Foundations of Clinical Neuropsychology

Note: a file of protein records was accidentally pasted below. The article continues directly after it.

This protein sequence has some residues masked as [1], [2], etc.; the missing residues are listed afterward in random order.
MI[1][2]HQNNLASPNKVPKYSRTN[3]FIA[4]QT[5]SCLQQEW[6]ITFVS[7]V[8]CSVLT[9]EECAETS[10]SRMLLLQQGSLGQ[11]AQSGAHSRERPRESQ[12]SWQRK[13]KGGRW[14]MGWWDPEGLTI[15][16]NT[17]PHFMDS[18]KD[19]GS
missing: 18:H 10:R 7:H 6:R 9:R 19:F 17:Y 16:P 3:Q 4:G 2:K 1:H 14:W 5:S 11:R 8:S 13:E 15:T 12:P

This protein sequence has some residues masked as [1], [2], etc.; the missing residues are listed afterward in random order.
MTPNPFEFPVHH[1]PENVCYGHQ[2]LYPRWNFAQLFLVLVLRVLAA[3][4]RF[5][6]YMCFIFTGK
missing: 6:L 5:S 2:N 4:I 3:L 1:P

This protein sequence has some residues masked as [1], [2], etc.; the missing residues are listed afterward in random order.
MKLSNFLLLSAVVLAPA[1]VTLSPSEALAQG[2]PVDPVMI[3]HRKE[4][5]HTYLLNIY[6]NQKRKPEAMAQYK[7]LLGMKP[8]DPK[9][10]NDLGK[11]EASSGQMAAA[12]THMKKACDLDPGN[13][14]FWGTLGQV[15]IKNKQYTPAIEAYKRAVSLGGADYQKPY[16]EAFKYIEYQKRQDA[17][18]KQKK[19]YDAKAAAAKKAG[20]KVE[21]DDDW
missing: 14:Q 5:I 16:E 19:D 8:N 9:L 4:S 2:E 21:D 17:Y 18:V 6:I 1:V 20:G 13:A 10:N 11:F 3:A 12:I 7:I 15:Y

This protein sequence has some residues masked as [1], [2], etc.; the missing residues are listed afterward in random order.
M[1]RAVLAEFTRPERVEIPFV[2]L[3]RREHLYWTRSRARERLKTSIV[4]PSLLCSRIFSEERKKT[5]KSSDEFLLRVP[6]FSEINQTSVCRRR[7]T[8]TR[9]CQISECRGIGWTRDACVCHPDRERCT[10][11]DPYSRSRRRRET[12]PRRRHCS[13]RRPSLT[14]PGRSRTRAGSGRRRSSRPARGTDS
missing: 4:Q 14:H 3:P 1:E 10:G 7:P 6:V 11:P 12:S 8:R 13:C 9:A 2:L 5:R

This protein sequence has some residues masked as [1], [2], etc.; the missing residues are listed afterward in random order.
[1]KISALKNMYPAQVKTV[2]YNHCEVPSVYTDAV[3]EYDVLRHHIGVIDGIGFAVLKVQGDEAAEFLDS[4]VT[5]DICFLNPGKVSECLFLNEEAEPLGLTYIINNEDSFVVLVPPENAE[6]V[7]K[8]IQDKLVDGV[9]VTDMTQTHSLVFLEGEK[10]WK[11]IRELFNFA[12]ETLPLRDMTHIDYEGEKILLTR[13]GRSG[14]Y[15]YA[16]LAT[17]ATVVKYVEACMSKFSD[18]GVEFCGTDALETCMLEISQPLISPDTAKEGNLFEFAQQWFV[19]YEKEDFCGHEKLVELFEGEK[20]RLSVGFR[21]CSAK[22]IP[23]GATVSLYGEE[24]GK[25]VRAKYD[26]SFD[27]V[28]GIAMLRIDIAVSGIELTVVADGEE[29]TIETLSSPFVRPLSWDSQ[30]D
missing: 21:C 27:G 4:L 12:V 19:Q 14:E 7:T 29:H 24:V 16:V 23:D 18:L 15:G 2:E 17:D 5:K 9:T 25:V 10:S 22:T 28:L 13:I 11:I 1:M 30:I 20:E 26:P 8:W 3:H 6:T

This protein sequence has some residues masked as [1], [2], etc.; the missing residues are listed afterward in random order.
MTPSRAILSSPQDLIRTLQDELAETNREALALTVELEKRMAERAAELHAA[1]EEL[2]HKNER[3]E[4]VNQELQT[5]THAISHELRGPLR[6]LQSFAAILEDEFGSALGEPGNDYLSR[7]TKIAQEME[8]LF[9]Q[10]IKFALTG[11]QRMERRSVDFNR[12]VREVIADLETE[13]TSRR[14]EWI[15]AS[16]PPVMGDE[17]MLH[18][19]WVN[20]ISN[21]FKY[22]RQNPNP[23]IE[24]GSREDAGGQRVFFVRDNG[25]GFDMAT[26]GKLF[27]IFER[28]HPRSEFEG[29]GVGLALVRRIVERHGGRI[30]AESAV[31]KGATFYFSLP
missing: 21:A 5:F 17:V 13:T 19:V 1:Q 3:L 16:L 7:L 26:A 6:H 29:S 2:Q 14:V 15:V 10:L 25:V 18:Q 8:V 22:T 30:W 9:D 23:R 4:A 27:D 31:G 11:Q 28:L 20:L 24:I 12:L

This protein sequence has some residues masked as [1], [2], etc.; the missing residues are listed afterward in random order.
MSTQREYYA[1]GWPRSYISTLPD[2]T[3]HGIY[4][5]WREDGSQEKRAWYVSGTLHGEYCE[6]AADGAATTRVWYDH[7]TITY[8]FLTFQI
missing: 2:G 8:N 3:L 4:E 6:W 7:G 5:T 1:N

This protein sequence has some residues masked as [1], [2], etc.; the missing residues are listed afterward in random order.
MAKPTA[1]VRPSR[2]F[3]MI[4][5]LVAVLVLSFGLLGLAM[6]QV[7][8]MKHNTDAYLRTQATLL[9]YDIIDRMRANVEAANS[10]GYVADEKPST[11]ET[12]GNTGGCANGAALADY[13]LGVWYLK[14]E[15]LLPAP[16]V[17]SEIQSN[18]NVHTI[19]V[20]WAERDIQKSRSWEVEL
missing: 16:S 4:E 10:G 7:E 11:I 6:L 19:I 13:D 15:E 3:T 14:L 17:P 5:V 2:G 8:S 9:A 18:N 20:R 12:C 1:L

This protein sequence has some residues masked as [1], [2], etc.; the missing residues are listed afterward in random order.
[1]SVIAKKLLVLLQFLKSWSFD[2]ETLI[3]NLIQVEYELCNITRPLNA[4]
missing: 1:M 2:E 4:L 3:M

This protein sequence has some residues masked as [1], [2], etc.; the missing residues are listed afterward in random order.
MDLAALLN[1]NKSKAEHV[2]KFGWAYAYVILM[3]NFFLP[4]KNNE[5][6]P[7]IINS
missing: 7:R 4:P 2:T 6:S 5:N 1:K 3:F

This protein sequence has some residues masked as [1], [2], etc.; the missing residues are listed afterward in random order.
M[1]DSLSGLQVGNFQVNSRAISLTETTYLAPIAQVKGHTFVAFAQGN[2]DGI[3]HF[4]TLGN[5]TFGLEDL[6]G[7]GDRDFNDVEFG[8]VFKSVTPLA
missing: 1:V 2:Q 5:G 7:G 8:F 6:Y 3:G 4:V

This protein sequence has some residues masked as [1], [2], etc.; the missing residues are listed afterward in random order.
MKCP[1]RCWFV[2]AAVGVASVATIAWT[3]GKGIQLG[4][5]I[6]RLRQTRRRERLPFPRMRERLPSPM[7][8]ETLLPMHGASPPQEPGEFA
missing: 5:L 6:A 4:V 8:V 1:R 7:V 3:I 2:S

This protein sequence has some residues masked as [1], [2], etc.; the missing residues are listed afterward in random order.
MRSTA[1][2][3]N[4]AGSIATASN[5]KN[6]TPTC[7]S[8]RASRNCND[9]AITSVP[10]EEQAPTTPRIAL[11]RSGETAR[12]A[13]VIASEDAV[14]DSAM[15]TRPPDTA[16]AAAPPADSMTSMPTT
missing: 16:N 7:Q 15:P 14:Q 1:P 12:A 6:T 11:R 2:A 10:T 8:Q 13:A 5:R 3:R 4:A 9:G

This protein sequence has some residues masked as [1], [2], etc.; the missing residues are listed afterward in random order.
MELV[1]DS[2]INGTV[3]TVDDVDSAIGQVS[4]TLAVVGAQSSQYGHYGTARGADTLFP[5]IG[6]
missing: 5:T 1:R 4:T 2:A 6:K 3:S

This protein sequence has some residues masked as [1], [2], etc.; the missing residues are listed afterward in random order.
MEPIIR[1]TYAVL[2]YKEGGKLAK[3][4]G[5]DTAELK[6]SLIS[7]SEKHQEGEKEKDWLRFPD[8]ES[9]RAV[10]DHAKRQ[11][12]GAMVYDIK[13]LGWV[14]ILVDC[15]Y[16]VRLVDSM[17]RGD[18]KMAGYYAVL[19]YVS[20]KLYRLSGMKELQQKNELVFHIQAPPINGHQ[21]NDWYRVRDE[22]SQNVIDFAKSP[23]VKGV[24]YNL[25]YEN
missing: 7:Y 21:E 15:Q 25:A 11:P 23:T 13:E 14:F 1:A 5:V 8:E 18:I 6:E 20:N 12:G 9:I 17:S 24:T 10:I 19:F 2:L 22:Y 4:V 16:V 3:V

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In the last decade, neuropsychology has grown from a small subspecialty to a major component in the practice of clinical and medical psychology. This growth has been caused by advances in psychological testing (such as the Halstead-Reitan neuropsychological battery, as discussed in Chapter 5) that have made evaluation techniques in the field available to a wider audience, by advances in neuroradiol ogy and related medical areas that have enabled us to better understand the struc ture and function of the brain in living individuals without significant potential harm to those individuals, and by increased interest by psychologists and other scientists in the role that the brain plays in determining behavior. Many disorders that were believed by many to be caused purely by learning or environment have been shown to relate, at least in some cases, to brain dysfunction or damage. With the growth of the field, there has been increased interest in the work of neuropsychologists by many who are not in the field.